According to the [URL="http://www.timesonline.co.uk/tol/news/politics/article4969312.ece"]Sunday Times[/URL] today, anyone in the UK who wants to buy a mobile phone will need to produce a valid passport as a form of ID soon. The story is wrapped around the planned introduction of a national database to help combat crime and terrorism. The proposed database [URL="http://www.daniweb.com/blogs/entry2479.html"]would contain details of every telephone call and every email sent in the UK[/URL] along with information coverage individual Internet access usage. Now it seems that in order to push ahead with this state surveillance scheme, the government is considering a compulsory national register for every owner of every …

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Telecommuters are among the luckiest employees out there: we can eat donuts during conference calls (use the mute button, please!), lay our heads on our desks when the mood strikes, and can show up to work in a canary-yellow caftan and no one is the wiser. That is, unless your employer suddenly decides to turn the hairy eyeball of technology on you. [URL="http://it.toolbox.com/blogs/narikannan/working-from-homeyour-boss-may-be-watching-you-work-remotely-26374"] ITtoolbox's Nari Kannan[/URL] writes about a [URL="http://www.star-telegram.com/business/story/802951.html"]somewhat disturbing story[/URL] that's recently made it to syndication from the Wall Street Journal. It details the lengths some employers will go to in order to keep tabs on employees who …

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According to the UK government, new proposals within the [URL="http://www.commonsleader.gov.uk/output/page2461.asp"]Communications Data Bill[/URL] are being put forward in order to prevent and detect crime as well as protect national security. The government argues that unless legislation is amended to reflect changes in technology, the ability of public authorities to counter criminal and terrorist activity will be undermined. According to Jonathan Bamford, the Assistant Information Commissioner in the UK, the proposed Bill sees us once again "sleepwalking into a surveillance society." Bamford is not alone in this view, unsurprisingly so when you consider that the changes to the law would, in effect, …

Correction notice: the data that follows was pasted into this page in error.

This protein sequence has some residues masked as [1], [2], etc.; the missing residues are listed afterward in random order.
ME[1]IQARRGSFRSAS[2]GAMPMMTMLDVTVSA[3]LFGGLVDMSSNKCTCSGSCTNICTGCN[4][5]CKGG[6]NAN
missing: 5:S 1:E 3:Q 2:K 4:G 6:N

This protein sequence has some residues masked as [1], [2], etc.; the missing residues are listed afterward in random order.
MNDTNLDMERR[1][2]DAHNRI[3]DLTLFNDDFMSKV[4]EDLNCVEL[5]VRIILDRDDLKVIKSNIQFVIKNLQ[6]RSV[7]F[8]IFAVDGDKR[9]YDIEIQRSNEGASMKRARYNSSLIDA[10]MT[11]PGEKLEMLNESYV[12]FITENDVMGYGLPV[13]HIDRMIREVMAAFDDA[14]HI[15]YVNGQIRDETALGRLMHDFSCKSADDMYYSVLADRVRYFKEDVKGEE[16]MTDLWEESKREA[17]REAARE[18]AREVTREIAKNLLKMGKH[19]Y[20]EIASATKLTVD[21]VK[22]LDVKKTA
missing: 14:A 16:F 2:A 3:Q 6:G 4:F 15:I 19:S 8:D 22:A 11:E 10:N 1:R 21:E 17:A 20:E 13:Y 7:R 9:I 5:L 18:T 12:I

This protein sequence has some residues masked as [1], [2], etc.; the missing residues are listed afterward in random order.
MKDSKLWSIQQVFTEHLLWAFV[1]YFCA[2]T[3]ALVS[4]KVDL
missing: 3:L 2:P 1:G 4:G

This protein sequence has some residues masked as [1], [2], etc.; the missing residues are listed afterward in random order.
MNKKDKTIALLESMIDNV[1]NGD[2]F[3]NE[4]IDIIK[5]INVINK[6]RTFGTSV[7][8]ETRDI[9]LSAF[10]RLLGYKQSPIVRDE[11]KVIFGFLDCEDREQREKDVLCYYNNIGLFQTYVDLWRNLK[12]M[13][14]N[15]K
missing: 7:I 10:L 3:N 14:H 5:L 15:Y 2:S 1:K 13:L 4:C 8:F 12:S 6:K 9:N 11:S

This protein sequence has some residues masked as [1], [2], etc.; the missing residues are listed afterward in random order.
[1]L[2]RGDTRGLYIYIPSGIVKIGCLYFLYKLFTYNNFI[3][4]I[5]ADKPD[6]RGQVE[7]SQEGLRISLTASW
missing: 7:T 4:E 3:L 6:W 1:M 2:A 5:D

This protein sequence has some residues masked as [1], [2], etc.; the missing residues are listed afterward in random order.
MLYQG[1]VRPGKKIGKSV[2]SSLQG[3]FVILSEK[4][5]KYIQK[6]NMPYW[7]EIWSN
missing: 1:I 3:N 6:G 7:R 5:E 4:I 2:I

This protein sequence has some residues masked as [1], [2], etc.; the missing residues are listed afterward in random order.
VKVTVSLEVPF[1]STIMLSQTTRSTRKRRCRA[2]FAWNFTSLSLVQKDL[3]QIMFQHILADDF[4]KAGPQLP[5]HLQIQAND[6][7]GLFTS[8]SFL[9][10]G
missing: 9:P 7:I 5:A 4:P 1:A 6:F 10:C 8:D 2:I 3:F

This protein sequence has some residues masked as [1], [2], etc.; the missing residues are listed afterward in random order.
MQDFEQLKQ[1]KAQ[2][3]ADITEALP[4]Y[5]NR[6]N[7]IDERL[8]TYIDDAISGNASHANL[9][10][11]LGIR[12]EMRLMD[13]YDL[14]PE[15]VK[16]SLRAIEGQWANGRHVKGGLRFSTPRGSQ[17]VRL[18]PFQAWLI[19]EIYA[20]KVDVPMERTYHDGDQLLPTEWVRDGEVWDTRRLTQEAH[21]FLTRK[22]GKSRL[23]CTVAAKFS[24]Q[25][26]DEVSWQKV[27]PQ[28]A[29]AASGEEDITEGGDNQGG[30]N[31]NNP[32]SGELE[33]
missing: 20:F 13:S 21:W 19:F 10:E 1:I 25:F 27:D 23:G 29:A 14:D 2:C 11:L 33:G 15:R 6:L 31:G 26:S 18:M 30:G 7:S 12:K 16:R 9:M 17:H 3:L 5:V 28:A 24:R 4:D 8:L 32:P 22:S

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Many years ago, during a press visit to Microsoft HQ in Seattle, I was given relative freedom to wander around the Redmond campus. Of course, there were some areas that were strictly out of bounds. Areas like the one which was entered via the 'Cryogenics Lab' door for example. At the time I thought it a little odd that Microsoft should be investing in cryogenics, but wrote it off as the kind of thing you can get your company to play with when you are the richest man on the planet. More recently, in 2004 to be precise, I noted …

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WebProNews reported on Friday (link below) that Twitter was going to be launching a feature that makes the service location aware. Basically, you can choose to have your tweets mapped by longitude and latitude. The possible benefits seem to be twofold. Initially, as a follower you can choose to follow tweets based on location making the information you find more usable for whatever purposes you may need. Second, the potential for companies that tweet as part of their marketing communications campaign to target their tweets geographically to take advantage of rich target markets has to be considered a next logical …

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The End.